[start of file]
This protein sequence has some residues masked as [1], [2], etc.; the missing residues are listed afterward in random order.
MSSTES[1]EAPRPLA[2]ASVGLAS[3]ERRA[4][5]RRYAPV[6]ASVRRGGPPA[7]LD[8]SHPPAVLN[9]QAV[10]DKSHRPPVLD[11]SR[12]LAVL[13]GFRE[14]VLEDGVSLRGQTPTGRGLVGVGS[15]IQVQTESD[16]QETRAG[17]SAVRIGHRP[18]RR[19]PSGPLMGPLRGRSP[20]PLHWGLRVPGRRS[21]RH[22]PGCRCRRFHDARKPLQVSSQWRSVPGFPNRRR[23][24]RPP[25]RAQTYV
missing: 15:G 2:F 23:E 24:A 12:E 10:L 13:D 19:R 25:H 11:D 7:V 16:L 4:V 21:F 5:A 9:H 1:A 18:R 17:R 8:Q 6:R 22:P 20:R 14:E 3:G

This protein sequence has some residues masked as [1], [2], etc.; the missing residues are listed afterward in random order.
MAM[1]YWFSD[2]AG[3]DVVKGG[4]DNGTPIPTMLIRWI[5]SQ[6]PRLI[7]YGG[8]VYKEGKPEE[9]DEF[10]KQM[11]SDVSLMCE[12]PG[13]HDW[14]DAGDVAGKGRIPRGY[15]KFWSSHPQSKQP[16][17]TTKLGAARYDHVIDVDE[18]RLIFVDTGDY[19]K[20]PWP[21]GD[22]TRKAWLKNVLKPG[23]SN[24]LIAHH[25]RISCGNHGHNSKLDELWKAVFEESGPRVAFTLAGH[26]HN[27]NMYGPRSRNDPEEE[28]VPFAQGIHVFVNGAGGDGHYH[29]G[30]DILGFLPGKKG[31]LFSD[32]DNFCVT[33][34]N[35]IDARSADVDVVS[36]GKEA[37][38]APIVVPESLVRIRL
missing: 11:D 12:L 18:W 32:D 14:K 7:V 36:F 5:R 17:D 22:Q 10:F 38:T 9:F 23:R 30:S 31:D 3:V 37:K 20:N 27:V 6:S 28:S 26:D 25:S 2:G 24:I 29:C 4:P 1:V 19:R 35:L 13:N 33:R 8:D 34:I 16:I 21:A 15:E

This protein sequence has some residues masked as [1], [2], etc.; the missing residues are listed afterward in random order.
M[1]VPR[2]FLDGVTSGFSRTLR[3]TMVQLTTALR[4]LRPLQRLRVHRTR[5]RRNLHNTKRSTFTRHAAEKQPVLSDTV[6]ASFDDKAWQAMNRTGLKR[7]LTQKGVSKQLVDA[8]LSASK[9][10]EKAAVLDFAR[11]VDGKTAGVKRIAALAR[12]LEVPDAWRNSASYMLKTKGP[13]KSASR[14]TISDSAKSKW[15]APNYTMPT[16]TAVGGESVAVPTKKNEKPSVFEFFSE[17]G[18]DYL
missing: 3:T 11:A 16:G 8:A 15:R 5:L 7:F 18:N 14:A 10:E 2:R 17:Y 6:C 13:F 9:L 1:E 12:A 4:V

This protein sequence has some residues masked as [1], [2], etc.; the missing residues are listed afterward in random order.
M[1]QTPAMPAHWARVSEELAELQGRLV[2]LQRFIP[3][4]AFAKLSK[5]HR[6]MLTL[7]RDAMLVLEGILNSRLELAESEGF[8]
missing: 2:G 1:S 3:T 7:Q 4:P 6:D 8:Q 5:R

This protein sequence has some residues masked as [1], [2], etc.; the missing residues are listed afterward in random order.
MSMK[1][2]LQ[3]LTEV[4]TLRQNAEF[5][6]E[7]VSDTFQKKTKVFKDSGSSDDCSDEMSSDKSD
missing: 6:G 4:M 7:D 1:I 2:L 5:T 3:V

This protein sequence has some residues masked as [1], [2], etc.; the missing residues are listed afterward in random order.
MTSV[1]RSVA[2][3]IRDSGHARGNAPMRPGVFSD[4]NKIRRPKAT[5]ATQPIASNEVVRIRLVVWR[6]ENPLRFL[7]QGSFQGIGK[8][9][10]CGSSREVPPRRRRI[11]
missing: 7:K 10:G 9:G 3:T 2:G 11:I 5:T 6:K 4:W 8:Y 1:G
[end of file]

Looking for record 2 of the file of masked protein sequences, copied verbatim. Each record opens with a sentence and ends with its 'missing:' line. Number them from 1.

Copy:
This protein sequence has some residues masked as [1], [2], etc.; the missing residues are listed afterward in random order.
MAM[1]YWFSD[2]AG[3]DVVKGG[4]DNGTPIPTMLIRWI[5]SQ[6]PRLI[7]YGG[8]VYKEGKPEE[9]DEF[10]KQM[11]SDVSLMCE[12]PG[13]HDW[14]DAGDVAGKGRIPRGY[15]KFWSSHPQSKQP[16][17]TTKLGAARYDHVIDVDE[18]RLIFVDTGDY[19]K[20]PWP[21]GD[22]TRKAWLKNVLKPG[23]SN[24]LIAHH[25]RISCGNHGHNSKLDELWKAVFEESGPRVAFTLAGH[26]HN[27]NMYGPRSRNDPEEE[28]VPFAQGIHVFVNGAGGDGHYH[29]G[30]DILGFLPGKKG[31]LFSD[32]DNFCVT[33][34]N[35]IDARSADVDVVS[36]GKEA[37][38]APIVVPESLVRIRL
missing: 11:D 12:L 18:W 32:D 14:K 7:V 36:F 5:R 17:D 22:Q 10:F 38:T 9:F 23:R 30:S 31:D 3:V 37:K 20:N 27:V 6:S 28:S 26:D 25:S 2:G 24:I 29:C 4:P 1:V 19:R 35:L 13:N 33:R 8:D 34:I 16:I 21:A 15:E